We spent the weekend at a natural park in the forest where there were miles of steep trail bike tracks, as well as wider paths suitable for regular cyclists. The park was a haven for hikers, dog walkers and horse riders. There was a large lake where where there were several man made sandy beaches and plenty of play areas for children of all ages. We were surprised to see so few people using the park, just the occasional hikers and dog walkers. No-one was swimming in the lake. It may have been the weather which was damp and dull with some heavy rain showers – or the Covid virus may have kept them away. The goodbye message on the park sign was “Gute Fahrt und bis bald”.


We turned towards the UK and stopped on the Belgium coast at Blankenberge, a traditional seaside town with a long sandy beach. At the end of the bustling promenade was a marina. Tucked away behind the marina was a seafood restaurant called De Oesterput where we had a wonderful lunch.

Eurotunnel was less frantic than when we left the UK, the terminal was open for refreshments – and the toilets. We usually paid £140 to travel on Eurotunnel one way. This excursion cost £218.00 outbound and £350.00 to come back – how is that for price inflation? A rip off.

Blog ends . . .


We were heading for Holland, to a company called Outbound, who were manufacturers of insulated doors and windows for overland vehicles. We needed some modifications to our door and Maurik, the boss man, welcomed us warmly and they immediately got to work removing the door and placing a temporary closure in its place. They were very helpful and allowed us to stay in their car park for the two nights needed to complete the work, electricity and water included as well as use of their toilets.

The town of Boekel was ten minutes walk away and hairdressing salons appeared to be working normally. I was able to have my hair cut (cut and finish) at a large unisex salon on the High Street. Customers were well spaced apart but there was no sign of the dreaded masks, aprons or gloves although there were Perspex screens between the washbasins. It had been seventeen weeks since my last hair cut and I felt wonderful – it was well worth the €28 I paid. We walked on and had lunch at a café in the square. We sat inside and again, no masks in sight, just well spaced tables.

We were surprised at what appeared to be a casual attitude to the Coronavirus compared with our experience in the UK. Maurik told us that Boekel had been badly affected with 30 cases amongst the 8,000 inhabitants. One youngster who worked for Outbound had been ill for some weeks, but not one person had died. There were reminders everywhere to keep 1.5 metres distance but not a mask in sight.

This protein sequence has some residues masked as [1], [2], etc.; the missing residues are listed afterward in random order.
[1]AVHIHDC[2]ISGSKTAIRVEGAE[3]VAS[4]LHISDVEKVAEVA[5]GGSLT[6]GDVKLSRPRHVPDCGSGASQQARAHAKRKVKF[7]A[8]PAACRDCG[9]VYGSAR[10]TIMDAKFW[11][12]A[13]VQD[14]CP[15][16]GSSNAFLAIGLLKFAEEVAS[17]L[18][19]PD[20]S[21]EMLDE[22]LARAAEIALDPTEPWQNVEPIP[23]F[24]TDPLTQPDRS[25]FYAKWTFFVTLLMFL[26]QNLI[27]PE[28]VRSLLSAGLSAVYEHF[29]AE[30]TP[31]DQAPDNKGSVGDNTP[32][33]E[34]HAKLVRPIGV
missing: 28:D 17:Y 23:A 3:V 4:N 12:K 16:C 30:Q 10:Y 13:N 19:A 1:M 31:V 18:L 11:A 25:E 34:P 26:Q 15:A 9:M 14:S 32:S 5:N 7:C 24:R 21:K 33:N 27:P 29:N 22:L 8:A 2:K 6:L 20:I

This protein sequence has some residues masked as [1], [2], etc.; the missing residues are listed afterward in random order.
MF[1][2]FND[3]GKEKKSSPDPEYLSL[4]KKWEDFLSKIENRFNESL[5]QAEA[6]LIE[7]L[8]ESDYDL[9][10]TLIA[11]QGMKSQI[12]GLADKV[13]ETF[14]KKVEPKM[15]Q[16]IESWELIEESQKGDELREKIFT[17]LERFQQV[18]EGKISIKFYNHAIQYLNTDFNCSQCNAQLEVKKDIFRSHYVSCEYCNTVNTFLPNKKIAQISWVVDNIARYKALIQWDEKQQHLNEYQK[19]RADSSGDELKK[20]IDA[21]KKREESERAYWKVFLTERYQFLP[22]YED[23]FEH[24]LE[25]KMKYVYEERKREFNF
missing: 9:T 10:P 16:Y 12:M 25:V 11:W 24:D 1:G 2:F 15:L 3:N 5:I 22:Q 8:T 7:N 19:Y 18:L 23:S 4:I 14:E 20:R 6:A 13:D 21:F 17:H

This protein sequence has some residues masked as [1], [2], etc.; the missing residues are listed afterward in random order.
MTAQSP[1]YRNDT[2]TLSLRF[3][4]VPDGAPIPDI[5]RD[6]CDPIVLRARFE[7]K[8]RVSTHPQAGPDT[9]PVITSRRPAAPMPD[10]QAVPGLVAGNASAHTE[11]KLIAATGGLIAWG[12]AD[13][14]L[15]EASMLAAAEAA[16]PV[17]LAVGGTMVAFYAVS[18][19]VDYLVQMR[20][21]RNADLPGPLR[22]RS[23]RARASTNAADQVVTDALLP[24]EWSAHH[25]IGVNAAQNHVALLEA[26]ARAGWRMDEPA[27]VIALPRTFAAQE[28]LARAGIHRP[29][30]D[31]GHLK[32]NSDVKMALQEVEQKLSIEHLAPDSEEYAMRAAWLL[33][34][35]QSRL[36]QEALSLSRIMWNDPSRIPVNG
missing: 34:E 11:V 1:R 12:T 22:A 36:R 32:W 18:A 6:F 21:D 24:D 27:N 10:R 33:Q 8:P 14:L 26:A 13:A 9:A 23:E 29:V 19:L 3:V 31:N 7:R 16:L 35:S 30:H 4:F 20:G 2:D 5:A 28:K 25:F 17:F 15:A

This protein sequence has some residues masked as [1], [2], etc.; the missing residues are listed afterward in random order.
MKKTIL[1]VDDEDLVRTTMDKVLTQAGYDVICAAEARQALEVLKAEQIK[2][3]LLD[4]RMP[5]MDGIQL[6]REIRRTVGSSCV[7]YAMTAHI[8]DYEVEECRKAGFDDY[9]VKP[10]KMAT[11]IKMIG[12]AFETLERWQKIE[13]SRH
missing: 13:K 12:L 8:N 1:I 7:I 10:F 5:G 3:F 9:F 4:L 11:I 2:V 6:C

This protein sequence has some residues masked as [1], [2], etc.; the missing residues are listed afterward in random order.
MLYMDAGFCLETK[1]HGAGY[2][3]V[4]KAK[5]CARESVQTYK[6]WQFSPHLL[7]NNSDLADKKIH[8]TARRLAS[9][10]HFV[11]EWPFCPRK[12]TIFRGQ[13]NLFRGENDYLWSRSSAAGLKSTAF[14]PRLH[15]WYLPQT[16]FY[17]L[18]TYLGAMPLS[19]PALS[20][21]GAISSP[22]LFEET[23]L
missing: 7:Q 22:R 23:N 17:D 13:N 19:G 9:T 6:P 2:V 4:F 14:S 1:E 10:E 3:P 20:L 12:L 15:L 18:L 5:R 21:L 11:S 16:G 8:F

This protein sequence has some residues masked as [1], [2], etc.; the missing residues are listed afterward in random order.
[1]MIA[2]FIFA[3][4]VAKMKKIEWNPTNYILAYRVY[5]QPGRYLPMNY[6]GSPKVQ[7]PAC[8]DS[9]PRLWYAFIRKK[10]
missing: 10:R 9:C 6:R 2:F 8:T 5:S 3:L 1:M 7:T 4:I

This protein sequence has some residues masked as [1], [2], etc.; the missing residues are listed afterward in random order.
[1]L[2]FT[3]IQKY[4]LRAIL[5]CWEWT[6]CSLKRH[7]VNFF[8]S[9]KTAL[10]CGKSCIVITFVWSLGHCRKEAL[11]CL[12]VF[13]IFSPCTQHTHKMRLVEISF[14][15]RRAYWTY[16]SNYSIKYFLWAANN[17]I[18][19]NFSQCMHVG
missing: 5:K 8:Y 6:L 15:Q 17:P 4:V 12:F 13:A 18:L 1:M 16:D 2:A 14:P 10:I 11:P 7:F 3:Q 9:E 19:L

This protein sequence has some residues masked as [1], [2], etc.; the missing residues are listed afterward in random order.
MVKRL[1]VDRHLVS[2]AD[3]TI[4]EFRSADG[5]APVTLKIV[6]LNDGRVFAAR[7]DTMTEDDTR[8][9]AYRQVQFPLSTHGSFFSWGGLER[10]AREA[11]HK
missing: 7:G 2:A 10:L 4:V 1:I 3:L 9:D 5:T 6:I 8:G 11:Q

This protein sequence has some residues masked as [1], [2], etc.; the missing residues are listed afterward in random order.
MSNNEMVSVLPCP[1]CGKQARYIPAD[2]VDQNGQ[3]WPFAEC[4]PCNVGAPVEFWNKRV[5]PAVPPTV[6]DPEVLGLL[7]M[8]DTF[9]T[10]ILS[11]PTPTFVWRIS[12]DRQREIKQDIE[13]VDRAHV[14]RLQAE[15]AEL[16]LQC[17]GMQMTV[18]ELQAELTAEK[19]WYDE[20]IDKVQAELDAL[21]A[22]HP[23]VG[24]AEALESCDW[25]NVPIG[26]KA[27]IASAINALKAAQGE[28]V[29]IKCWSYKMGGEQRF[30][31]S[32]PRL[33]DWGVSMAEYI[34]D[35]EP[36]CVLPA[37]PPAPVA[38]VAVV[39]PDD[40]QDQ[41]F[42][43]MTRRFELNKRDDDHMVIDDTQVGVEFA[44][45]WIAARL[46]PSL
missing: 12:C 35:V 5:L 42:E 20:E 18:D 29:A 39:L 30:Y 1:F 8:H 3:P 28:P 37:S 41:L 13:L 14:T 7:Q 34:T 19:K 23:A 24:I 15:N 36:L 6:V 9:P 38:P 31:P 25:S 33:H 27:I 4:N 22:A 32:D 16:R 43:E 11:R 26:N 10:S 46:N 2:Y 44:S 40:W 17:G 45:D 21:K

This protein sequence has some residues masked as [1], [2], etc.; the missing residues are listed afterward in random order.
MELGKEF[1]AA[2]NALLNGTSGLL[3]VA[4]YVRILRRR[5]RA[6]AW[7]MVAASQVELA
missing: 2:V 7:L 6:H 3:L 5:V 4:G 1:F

The Dutch were a pragmatic race, all ages were out and about on bicycles with their distinctive upright handlebars. Not one of them, young or old, was wearing a cycle helmet. It was the same for youngsters riding motor scooters (Lambrettas), no helmets required. We found it very refreshing compared with our British attitude to “ ‘elf and safety”.


En route to Eurotunnel we took the opportunity to call in on Jill and Alan, friends we had not seen for over a year. Jill had needed a serious operation at the height of the Covid crisis and, although her timing was unfortunate, the treatment went well and we found her looking extremely healthy and serenely convalescing under the strict supervision of Alan. The four of us put the world to rights over a few glasses of wine. It was so good to see them.

Jill and Alan in their beautiful garden

Normally we pre-booked our journey on Eurotunnel but, on this occasion, we had been unable to access their website. So we just turned up and discovered that there were delays because only one train per hour was running, due to staff shortages. We had followed on-line guidance and downloaded a Health Declaration form which no-one asked to see. We also had our masks at the ready as we were travelling on public transport – but they were not required either.

There were long queues of vehicles waiting for trains. This was no hardship for us with the truck – we could make a cuppa, use our loo and even take a nap, if necessary. People packed into cars were not so fortunate. Bizarrely, all the toilets on site were closed and taped off. People (men) could be seen urinating (or, perhaps, worse) in the surrounding shrubs. It was almost three hours before we were finally able to board a train – the toilets on the train were closed too. It was so unlike Eurotunnel to do anything to cause inconvenience to passengers and the decision to close the toilets was unforgivable and would have caused huge embarrassment to many of the elderly / female travellers.